Photo Credit: Shanna Camilleri via Unsplash
You know what they say—one person’s tax-deductible donation is another’s treasure.
Shopping isn’t my favorite activity, but for some reason, I really like thrift shopping. I think at least part of the reason is because I’ve found a few treasures over the years. I’ve found dishes, clothes, knick-knacks, and more, and several of these items have become some of my favorite things I own.
As Thanksgiving approaches, it’s simple things like this that make me think about what I’m grateful for; sure, I can afford to buy new clothes and stuff, and occasionally splurge on something more expensive. But perhaps that’s another reason I enjoy thrift shopping—most of the time I end up finding something I like, or even love, just as much as or more than something I bought new.
It’s that time-old tale: Money isn’t always what gives something value. It isn’t what makes things important, not at the core of it. So while I’m grateful I have enough to live comfortably, I’m also grateful I have just what I need, and not more than I need.
So what’s treasure to me? Here are 10 of my favorite thrift store finds.
I mean, of course! I do still buy new books sometimes (for instance, if I’m pre-ordering a signed copy from one of my favorite authors, or I can’t wait to read something that just came out), but most of the books I own came second-hand. Thrift stores, library book sales, used bookshops, flea markets—they’ve all got good books for which you don’t have to pay full price. For me it’s also fun if I find a book that someone’s written in, whether it be annotations or a message on the title page.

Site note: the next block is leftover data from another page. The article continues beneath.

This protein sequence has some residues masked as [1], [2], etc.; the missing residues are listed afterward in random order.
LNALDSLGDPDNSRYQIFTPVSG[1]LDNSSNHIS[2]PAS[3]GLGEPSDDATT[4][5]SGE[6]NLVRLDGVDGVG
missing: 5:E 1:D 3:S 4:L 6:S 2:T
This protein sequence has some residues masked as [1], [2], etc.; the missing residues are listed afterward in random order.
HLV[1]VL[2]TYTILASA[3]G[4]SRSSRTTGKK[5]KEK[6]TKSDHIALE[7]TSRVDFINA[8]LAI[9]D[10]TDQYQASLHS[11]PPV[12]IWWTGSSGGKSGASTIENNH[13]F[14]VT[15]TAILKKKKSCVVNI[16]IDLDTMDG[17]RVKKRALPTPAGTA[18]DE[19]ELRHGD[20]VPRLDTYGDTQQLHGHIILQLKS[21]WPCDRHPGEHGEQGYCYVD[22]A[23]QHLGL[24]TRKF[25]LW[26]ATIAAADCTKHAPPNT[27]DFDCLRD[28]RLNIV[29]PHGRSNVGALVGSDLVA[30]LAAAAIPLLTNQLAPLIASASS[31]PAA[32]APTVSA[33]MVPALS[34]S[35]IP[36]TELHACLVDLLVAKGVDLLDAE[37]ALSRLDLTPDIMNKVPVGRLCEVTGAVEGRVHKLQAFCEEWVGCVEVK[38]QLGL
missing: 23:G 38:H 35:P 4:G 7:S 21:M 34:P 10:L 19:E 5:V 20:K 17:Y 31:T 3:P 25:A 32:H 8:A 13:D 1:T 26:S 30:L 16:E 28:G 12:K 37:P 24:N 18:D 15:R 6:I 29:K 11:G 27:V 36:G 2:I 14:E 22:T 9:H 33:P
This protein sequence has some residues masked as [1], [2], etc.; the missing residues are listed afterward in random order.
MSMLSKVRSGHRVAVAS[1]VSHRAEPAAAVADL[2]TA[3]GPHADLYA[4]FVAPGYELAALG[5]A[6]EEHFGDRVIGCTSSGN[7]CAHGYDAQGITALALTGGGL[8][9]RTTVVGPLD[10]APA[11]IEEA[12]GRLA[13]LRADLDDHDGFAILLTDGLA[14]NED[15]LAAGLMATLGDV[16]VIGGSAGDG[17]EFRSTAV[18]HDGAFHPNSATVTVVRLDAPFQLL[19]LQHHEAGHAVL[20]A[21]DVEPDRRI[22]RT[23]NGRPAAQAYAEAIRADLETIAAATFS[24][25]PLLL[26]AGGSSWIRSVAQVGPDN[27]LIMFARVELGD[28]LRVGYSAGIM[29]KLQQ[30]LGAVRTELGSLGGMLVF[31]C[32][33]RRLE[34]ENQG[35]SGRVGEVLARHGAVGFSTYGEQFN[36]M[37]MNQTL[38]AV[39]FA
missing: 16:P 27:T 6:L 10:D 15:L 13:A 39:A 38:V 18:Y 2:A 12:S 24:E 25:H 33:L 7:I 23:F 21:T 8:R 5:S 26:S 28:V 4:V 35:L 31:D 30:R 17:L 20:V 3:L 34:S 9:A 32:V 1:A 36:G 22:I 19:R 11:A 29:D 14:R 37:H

2. An old record.
I once randomly stumbled upon an old record of hits from the 30s and 40s, for sale for only 50 cents. I examined it and found it was a little scratched up, but decided it was worth the buy. I went home, dusted it off a little, and played it on my Victrola. Turned out it worked perfectly fine except for the very last song on the B side. I enjoy most things vintage, and I like sometimes feeling a little out of my time, so I play it whenever I’m feeling a little dreamy.
3. Tan wool blazer.
I just found this delightful jacket only a few weeks ago, but as it’s almost exactly the kind of jacket I’ve been looking for, I can’t help but love it. Ever since I visited Scotland last year and refrained from buying an (uber expensive) Scottish tweed blazer, I’ve been looking for one in that style. I was seriously considering saving up to splurge on the real thing, but I’ve been keeping an eye out in thrift stores, and it finally paid off. After several months of looking through the jackets in various Goodwill’s, occasionally finding tweed ones not at all the style I wanted, there it was. Not the color I’d hoped for (I’m picky and was hoping for a nice olive green, maybe a herringbone pattern), but still a wool material in a nice golden tan color, not only in my size, but the exact style I was looking for, and it even had elbow patches. It also seems like it was hardly worn, since the pockets were still sewn shut. It’s a New York Shetland wool jacket, and I bought it for $10—definitely beats paying upwards of £150 (in U.S. dollars, that’d be over $200.)